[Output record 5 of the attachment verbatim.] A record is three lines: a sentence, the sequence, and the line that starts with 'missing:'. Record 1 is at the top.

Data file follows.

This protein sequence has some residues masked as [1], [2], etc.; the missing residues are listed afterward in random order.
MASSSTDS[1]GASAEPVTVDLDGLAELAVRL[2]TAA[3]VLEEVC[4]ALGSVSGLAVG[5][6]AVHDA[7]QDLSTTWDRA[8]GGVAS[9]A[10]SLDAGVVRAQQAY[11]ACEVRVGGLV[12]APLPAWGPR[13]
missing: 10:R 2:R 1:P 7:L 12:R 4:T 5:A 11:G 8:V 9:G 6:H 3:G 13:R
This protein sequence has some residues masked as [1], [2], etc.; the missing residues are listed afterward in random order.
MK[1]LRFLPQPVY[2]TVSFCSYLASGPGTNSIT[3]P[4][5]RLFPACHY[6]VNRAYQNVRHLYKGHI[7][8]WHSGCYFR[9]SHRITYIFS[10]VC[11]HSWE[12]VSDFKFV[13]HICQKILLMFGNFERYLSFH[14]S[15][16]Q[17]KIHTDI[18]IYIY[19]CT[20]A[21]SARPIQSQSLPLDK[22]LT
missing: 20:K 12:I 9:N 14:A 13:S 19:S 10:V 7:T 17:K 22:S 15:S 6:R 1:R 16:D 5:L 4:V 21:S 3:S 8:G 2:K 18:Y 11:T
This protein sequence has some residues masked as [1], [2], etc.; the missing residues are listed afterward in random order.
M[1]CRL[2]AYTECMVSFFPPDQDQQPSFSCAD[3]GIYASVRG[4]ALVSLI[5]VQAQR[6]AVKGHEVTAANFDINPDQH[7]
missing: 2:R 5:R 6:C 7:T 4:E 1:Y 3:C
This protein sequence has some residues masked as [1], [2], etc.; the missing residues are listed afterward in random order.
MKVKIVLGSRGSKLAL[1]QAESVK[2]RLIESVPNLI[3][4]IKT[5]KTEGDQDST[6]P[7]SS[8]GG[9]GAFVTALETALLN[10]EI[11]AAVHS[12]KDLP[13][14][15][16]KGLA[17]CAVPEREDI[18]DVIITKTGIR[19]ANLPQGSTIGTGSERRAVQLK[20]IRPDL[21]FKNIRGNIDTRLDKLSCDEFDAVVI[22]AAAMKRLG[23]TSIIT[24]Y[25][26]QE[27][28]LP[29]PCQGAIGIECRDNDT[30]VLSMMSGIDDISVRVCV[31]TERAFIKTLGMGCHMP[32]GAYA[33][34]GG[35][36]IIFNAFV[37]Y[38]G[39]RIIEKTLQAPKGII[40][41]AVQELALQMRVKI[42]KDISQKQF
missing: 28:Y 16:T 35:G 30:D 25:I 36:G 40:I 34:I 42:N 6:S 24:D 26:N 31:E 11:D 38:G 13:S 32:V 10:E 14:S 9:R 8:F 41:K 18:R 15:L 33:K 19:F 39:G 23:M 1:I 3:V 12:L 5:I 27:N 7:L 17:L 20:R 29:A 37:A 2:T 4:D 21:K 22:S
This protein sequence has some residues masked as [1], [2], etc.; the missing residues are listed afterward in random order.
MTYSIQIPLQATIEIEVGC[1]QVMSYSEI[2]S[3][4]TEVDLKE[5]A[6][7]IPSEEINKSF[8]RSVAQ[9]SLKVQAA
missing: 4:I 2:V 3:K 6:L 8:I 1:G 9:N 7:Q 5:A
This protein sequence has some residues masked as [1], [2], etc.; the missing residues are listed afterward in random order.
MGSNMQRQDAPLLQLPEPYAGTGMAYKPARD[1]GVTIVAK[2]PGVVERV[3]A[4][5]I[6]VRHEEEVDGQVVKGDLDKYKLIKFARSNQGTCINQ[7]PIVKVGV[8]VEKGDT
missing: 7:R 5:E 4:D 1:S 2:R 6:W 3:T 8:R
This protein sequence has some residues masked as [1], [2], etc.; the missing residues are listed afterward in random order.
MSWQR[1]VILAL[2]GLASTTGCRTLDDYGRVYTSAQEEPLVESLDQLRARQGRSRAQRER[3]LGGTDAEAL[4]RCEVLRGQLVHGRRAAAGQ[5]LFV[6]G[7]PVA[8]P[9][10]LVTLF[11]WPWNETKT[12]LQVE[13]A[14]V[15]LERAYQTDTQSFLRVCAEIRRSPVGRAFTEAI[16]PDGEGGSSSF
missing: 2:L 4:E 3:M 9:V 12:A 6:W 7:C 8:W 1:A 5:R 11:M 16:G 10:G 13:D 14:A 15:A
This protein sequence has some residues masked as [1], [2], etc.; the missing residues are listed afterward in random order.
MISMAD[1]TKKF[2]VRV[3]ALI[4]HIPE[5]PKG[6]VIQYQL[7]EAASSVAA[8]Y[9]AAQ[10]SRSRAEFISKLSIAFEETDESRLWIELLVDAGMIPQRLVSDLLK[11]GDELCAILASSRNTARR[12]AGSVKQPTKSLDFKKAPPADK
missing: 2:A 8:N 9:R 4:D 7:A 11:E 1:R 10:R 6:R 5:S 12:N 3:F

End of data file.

This protein sequence has some residues masked as [1], [2], etc.; the missing residues are listed afterward in random order.
MTYSIQIPLQATIEIEVGC[1]QVMSYSEI[2]S[3][4]TEVDLKE[5]A[6][7]IPSEEINKSF[8]RSVAQ[9]SLKVQAA
missing: 4:I 2:V 3:K 6:L 8:I 1:G 9:N 7:Q 5:A